Discussion:
Should a translated text (of an utterance) be in quotes?
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occam
2018-06-13 06:27:26 UTC
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There is a BBC news story today about Germany recalling contaminated eggs:

https://www.bbc.com/news/world-europe-44452399

The paragraph that caught my attention:

" The residue [fipronil] was above the permitted EU level of 0.005mg
per kg, but it was "well below a rate that would constitute a risk to
health", they said (in German). The highest test showed a level of
0.019mg/kg. "

My question refers to the quote, with the added "they said (in German)".
It is clear that the original sentence was spoken in German, which then
someone at the BBC translated into English. Are the quotes justifiable,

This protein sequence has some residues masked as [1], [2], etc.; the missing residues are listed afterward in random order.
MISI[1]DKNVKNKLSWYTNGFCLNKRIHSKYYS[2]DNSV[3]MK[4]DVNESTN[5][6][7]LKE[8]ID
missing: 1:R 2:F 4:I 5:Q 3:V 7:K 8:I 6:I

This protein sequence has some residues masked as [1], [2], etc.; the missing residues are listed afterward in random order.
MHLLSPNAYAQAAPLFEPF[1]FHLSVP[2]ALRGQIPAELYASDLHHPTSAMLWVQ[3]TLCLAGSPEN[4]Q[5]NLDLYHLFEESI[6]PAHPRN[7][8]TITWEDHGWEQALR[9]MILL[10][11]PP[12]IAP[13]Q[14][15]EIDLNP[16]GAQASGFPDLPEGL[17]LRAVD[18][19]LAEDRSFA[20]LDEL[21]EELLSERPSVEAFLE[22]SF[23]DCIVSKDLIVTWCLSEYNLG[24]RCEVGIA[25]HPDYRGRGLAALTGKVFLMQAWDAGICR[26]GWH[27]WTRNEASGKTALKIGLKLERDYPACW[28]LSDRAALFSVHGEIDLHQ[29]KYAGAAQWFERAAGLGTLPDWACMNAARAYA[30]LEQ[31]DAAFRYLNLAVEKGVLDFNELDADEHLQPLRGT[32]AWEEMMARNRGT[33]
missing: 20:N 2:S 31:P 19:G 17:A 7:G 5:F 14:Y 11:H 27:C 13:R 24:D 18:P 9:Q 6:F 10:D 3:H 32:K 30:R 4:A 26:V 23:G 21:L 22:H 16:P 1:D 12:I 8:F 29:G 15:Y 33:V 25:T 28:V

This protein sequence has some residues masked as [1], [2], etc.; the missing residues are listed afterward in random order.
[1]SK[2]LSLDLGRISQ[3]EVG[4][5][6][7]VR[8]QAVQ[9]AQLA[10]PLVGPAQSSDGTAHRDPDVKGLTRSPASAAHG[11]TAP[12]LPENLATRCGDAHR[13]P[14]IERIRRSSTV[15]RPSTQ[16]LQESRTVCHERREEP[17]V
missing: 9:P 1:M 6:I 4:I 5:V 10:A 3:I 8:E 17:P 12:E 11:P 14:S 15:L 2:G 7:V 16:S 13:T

given that these translated words are not those uttered in German?

Should quotes be lost in translation?
Athel Cornish-Bowden
2018-06-13 06:45:08 UTC
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Post by occam
https://www.bbc.com/news/world-europe-44452399
" The residue [fipronil] was above the permitted EU level of 0.005mg
per kg, but it was "well below a rate that would constitute a risk to
health", they said (in German). The highest test showed a level of
0.019mg/kg. "
My question refers to the quote, with the added "they said (in German)".
It is clear that the original sentence was spoken in German, which then
someone at the BBC translated into English. Are the quotes justifiable,
given that these translated words are not those uttered in German?
Should quotes be lost in translation?
It's one of those questions where you can imagine sensible arguments on
both sides. I would omit the quotes.
--
athel
Dingbat
2018-06-13 08:29:39 UTC